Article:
Dafnis Prieto and Luciana Souza make the New York debut of their album “Cantar” (To sing); in an Uptown Nights at Harlem Stage in Manhattanville, West Harlem; on Friday, October 27, 2023 at 7pm & 9pm. From $25. harlemstage.org 🇨🇺 🇧🇷
These two make some very romantic music. It is going to be one hot Uptown Night.
New York Cuban drummer Dafnis Prieto is a Grammy-winning MacArthur Genius Fellow (2011), and Latin Grammy nominee. Like many Cuban jazz musicians, Prieto’s thinking and playing are way ahead of most people. His drumming is kind of out of this world. He doesn’t just keep time. He keeps time and space.
Prieto is from Santa Clara, Cuba. It’s the capital of Villa Clara province in Central Cuba. On the island, he studied both classical and Afro-Cuban music, one of the roots of jazz.
Polyrhythms, playing multiple rhythms at the same time, are a unique African and Diaspora tradition that makes amazing drummers. Try it. Try to keep a 2/4 rhythm and a 3/4 rhythm going at the same time. It’s really hard, impossible for most of us. He is some kind of genius with multiple brains in his head. Prieto doesn’t just beat standard time. He plays melodies on the drum. We would call him a singing drum.
Dafnis moved to New York City in 1999 and has played with many New York Latin jazz legends.
With nine albums so far as a leader, Prieto keeps getting nominations and wins for “Best Latin Jazz Album.” His “Absolute Quintet” earned the first nomination in 2007. “Back to the Sunset” won the 2018 Grammy and was nominated for the Latin Grammy. His 2021 album, “Transparency” was Grammy nominated as well.
Known in New York as a master teacher, Prieto taught music at New York University and also at the University of Miami.
Luciana Souza was raised in a bossa nova family in São Paulo, the capital of Brazil. She was born in 1966, the year when youth culture and bossa nova went global. Her father was a singer-songwriter, and her mother a poet and lyricist. She received both of their natural gifts. Both music and poetry are part of her work today. She has set the poems of Neruda, Leonard Cohen, Emily Dickinson and others to music.
From her bossa nova roots, Souza is deeply grounded in jazz, and has this natural ability to flow with all kinds of global music. She is the kind of artist who is just as comfortable in a smoky jazz club as she is with a symphony orchestra.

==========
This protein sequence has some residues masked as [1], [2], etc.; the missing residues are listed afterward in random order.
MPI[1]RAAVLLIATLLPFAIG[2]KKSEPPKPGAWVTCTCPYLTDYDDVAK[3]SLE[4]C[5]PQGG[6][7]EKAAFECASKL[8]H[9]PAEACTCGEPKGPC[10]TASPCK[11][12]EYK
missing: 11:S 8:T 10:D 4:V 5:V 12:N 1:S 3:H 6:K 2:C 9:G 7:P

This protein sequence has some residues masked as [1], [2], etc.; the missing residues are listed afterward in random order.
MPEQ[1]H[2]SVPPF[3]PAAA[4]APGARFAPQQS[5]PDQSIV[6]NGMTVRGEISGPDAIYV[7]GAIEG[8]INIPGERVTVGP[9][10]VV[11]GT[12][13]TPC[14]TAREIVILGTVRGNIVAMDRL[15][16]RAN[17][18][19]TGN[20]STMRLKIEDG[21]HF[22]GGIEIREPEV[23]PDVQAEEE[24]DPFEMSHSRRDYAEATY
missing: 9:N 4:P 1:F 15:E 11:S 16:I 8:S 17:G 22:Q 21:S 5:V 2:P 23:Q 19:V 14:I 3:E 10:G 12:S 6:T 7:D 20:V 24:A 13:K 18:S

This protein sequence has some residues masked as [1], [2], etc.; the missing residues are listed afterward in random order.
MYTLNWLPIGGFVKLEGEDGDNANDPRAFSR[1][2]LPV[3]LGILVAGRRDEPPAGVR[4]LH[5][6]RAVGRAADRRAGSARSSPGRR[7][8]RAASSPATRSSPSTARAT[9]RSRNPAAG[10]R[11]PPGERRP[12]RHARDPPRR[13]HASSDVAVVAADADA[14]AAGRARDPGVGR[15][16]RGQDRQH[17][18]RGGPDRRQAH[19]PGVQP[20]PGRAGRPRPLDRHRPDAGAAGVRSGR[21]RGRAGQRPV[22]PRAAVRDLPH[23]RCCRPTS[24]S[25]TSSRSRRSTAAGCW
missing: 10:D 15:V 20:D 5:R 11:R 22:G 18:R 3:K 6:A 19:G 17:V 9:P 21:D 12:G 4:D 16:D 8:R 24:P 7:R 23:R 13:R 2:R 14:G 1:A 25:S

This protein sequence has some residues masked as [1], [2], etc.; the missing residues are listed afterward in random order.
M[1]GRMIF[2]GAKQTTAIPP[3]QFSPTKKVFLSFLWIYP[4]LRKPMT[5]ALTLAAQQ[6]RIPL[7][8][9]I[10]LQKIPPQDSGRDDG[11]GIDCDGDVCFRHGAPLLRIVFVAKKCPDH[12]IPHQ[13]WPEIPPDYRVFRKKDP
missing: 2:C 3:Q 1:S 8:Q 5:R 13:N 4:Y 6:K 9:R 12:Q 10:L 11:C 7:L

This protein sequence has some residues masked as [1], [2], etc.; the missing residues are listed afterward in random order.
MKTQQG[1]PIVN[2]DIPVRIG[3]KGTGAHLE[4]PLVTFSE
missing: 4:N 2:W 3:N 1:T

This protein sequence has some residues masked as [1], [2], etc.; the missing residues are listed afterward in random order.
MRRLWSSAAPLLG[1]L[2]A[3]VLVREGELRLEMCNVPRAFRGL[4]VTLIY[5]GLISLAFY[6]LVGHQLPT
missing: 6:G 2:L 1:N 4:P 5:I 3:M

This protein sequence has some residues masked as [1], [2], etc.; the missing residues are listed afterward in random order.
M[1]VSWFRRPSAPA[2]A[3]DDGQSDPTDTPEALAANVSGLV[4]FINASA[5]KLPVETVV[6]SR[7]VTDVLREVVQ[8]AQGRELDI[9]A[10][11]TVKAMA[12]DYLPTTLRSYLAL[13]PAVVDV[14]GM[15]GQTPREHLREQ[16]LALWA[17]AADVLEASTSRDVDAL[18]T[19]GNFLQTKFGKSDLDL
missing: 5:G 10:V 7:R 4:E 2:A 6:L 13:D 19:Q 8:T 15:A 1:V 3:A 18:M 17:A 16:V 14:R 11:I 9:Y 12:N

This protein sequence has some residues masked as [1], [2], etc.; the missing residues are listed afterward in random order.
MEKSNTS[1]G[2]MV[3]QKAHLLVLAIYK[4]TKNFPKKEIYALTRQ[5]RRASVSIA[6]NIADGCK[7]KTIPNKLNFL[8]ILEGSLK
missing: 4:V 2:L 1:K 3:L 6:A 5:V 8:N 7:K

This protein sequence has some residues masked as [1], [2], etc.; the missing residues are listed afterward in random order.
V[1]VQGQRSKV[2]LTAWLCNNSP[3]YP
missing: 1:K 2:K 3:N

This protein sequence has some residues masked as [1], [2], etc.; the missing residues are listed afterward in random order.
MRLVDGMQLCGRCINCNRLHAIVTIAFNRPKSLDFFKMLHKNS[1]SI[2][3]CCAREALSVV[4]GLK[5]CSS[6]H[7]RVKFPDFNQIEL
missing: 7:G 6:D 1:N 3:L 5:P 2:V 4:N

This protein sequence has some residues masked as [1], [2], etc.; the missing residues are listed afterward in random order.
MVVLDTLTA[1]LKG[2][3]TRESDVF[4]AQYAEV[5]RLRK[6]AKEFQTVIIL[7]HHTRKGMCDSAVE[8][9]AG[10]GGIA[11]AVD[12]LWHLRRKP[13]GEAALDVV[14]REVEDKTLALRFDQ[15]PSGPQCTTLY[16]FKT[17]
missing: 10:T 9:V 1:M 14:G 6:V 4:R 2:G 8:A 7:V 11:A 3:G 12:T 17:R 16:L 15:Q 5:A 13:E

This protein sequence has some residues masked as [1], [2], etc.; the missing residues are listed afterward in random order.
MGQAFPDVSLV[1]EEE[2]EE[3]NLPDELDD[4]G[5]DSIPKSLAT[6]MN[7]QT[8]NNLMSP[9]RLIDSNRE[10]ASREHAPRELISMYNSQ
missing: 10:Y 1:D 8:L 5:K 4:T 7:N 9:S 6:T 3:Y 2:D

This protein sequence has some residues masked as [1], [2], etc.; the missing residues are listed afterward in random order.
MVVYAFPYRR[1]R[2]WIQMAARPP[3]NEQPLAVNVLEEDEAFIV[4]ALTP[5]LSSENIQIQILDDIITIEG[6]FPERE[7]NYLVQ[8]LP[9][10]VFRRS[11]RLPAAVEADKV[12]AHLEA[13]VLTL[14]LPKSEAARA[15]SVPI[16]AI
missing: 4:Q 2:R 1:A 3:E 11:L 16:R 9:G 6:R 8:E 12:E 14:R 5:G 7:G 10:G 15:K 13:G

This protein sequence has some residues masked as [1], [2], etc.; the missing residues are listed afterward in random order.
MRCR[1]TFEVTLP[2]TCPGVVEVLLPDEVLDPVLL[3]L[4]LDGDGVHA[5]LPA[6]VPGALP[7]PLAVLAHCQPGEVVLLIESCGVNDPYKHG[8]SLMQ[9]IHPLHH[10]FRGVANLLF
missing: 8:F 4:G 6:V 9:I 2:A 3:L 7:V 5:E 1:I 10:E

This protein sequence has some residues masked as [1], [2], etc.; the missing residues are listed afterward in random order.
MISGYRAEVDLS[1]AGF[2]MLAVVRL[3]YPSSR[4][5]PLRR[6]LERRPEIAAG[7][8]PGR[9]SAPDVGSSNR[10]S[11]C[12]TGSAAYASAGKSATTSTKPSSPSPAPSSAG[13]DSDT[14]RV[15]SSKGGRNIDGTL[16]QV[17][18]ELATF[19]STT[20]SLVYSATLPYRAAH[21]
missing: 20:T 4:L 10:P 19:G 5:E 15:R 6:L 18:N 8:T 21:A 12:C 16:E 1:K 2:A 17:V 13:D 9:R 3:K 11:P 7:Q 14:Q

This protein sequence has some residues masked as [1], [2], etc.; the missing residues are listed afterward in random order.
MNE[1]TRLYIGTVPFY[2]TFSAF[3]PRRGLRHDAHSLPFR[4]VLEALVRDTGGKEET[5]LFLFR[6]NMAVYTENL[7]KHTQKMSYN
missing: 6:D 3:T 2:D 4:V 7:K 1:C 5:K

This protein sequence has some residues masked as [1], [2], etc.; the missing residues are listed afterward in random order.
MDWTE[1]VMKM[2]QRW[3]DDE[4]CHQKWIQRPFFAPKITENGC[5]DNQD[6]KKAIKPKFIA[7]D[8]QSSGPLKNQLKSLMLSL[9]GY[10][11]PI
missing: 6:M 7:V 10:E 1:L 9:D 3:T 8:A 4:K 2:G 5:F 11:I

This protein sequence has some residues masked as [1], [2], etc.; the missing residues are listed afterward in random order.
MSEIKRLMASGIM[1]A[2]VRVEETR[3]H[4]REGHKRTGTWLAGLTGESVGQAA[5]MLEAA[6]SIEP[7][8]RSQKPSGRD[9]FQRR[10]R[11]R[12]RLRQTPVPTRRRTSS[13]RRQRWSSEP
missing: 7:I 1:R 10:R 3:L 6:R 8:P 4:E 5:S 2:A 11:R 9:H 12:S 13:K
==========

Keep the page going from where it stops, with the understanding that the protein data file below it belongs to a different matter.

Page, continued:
She graduated from Berklee College of Music and was on faculty at the famed school of music which produces a steady stream of top Latin jazz musicians. Berklee has become a success machine. You can hear that polished sound in its students.
One of Souza’s claims to fame is her work with Herbie Hancock on his Grammy-winning record “River – The Joni Letters.” But she has played with a who’s who of the music industry.
She has been named “Best Female Jazz Singer” twice by the Jazz Journalists Association.
Even if you don’t understand the words when Luciana Souza sings in Portuguese, you understand her feelings ~ no translation needed.
This 2022 album is a heavy-hitter project. It is co-produced by legendary Grammy-winning producer Larry Klein (Souza’s husband), and long-time Prieto collaborator, Grammy and Latin Grammy-winning producer Eric Oberstein.
The album’s band is Martin Bejerano on piano, Matt Brewer on bass, and Peter Apfelbaum on woodwinds, keys, and percussion.
Prieto plays both the beat and the space in between. He knows when to hit it, and when to just let it go. It’s easy to just breath in the overall vibe of one of his songs, but if you try to break it down rhythmically, his complexity and sophistication are surprising. “Cantar” is a change for Dafnis because he writes songs with lyrics.
Souza’s sweet bossa nova voice is the perfect complement. Together they are like a cool breeze on a warm day at the beach. Their music carries you away and makes the mind wander and dream. It’s like looking in your lover’s eyes. In fact, you want this music to be playing when you look into your lover’s eyes.
Cuba and Brazil are Different Branches of the Same Roots
Cuban and Brazilian music fit together naturally. Their Spanish and Portuguese colonizers are neighbors in Iberia. Both Cuba and Brazil had vibrant Indigenous traditions (Brazil still does) and remain centers of African Diaspora culture in the Americas.
If you study the Dahomey, Yoruba, and Kongo traditions of Mother Africa that rooted in the Americas, you can’t help but notice the similarities. Americans tend to see the traditions as different, because our English heritage is a culture of separation. There are differences, but the most striking thing is how similar we are. Even if various Indigenous and African peoples spoke different languages, everyone understood the drum. We also share very similar communal traditions.
Cuban Yoruba traditions became rumba and son Cubano, the roots of Latin jazz and salsa. Brazilian Candomblé traditions became samba, the root of bossa nova jazz. It all comes back together in Dafnis Prieto and Luciana Souza, “Cantar” because when Latin people get together we sing, and drum, and dance.